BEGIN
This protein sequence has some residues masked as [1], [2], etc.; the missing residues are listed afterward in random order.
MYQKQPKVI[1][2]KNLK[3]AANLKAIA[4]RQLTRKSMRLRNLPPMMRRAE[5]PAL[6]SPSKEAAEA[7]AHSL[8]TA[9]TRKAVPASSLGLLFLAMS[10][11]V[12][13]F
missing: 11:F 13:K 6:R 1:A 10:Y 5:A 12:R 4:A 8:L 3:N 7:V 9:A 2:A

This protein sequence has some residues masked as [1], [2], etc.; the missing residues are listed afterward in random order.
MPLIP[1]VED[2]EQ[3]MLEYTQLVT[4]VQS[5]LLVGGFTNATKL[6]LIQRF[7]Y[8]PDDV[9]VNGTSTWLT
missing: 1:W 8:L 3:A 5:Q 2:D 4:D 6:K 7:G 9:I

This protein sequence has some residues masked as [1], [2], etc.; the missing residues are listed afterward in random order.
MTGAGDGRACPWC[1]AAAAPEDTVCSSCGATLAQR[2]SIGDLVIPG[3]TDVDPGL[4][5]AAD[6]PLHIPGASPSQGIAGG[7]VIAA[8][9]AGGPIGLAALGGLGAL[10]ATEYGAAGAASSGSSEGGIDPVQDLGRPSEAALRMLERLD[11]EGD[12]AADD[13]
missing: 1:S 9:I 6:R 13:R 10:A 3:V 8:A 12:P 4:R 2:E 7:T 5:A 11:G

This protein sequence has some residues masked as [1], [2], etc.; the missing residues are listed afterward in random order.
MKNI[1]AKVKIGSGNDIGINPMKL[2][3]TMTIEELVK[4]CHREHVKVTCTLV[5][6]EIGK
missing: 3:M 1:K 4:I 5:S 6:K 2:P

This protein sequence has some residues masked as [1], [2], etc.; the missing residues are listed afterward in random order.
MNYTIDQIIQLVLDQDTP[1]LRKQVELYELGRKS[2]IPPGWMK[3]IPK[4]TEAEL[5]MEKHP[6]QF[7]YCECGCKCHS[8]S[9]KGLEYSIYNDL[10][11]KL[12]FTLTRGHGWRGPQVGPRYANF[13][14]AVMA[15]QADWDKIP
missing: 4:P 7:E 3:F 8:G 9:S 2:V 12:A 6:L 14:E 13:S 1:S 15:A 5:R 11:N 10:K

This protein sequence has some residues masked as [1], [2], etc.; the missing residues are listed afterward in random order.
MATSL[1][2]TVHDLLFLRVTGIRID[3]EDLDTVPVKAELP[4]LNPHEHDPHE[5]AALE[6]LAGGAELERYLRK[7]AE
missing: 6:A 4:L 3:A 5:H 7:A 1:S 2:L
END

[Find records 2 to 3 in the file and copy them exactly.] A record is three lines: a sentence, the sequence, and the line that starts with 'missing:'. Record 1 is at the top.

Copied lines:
This protein sequence has some residues masked as [1], [2], etc.; the missing residues are listed afterward in random order.
MPLIP[1]VED[2]EQ[3]MLEYTQLVT[4]VQS[5]LLVGGFTNATKL[6]LIQRF[7]Y[8]PDDV[9]VNGTSTWLT
missing: 1:W 8:L 3:A 5:Q 2:D 4:D 6:K 7:G 9:I

This protein sequence has some residues masked as [1], [2], etc.; the missing residues are listed afterward in random order.
MTGAGDGRACPWC[1]AAAAPEDTVCSSCGATLAQR[2]SIGDLVIPG[3]TDVDPGL[4][5]AAD[6]PLHIPGASPSQGIAGG[7]VIAA[8][9]AGGPIGLAALGGLGAL[10]ATEYGAAGAASSGSSEGGIDPVQDLGRPSEAALRMLERLD[11]EGD[12]AADD[13]
missing: 1:S 9:I 6:R 13:R 10:A 3:V 8:A 12:P 4:R 2:E 7:T 5:A 11:G